|Motagua Fault Zone|
|Location||Guatemala and Mexico|
|Plate||North American Plate, Caribbean Plate|
|Earthquakes||1717, 1773, 1902, 1976, 1980, 2009|
The Motagua Fault (also, Motagua Fault Zone) is a major, active left lateral-moving transform fault which cuts across Guatemala, continuing offshore along the southern Pacific coast of Mexico, returning onshore along the southernmost tip of Oaxaca, then continuing offshore until it merges with the Middle America Trench near Acapulco. It forms part of the tectonic boundary between the North American Plate and the Caribbean Plate. It is considered the onshore continuation of the Swan Islands Transform Fault which runs under the Caribbean Sea.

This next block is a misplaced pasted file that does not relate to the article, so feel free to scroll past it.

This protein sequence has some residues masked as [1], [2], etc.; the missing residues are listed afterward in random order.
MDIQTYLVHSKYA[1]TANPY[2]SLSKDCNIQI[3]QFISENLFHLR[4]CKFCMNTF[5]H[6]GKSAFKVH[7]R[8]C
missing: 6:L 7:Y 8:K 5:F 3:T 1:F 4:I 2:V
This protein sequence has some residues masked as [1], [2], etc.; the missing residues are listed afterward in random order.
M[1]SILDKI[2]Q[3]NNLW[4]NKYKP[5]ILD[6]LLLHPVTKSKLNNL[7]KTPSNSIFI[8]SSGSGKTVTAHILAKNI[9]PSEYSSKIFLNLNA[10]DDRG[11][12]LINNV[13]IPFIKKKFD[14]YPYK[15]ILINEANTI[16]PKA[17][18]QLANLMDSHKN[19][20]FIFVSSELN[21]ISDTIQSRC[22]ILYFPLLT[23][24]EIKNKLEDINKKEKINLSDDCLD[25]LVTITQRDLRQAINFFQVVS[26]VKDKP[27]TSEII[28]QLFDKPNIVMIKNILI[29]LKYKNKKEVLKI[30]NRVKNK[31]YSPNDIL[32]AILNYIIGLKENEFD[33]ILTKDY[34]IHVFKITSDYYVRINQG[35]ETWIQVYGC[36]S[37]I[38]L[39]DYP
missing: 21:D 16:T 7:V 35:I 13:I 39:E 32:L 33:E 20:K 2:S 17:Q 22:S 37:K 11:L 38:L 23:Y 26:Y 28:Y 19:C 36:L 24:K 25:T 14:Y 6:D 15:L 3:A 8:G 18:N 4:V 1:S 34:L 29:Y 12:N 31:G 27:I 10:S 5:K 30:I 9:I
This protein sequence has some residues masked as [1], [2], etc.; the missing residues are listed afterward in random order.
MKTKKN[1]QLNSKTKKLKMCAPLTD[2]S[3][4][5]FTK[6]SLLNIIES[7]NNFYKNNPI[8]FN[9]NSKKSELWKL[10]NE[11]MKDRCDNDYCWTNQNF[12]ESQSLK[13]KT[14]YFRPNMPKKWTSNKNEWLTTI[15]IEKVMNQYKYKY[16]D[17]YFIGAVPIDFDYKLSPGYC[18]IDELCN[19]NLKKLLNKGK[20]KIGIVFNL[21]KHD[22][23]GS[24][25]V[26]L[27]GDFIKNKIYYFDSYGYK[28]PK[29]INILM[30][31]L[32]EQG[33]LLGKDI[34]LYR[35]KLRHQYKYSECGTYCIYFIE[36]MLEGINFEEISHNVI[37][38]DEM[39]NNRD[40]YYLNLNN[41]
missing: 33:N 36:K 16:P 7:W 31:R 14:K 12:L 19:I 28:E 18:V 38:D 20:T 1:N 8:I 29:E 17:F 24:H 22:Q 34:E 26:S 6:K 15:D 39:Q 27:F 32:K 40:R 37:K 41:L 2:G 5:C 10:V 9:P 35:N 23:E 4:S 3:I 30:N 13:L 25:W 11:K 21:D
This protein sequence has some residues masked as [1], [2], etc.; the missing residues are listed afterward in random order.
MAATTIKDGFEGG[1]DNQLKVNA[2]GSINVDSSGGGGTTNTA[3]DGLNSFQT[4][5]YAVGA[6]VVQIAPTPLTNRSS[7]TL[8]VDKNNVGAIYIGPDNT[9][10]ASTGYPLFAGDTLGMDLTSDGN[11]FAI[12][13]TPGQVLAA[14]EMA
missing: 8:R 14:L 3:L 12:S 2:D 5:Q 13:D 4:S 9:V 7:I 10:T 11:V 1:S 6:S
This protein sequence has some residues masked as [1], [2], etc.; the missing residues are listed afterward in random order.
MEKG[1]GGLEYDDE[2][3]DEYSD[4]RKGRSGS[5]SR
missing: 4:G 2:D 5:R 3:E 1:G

The Motagua Fault is regarded by some geologists as part of a system of faults designated the "Motagua-Polochic system" rather than as a discrete single boundary. The Polochic fault (also referred to as the Chixoy-Polochic Fault) lies north and parallel to the Motagua Fault and shares some of the motion between the North American and Caribbean Plates.
The Motagua Fault has been responsible for several major earthquakes in Guatemala's history, including the 7.5 Mw Guatemala 1976 earthquake, and is also notable for its significant visible fault trace.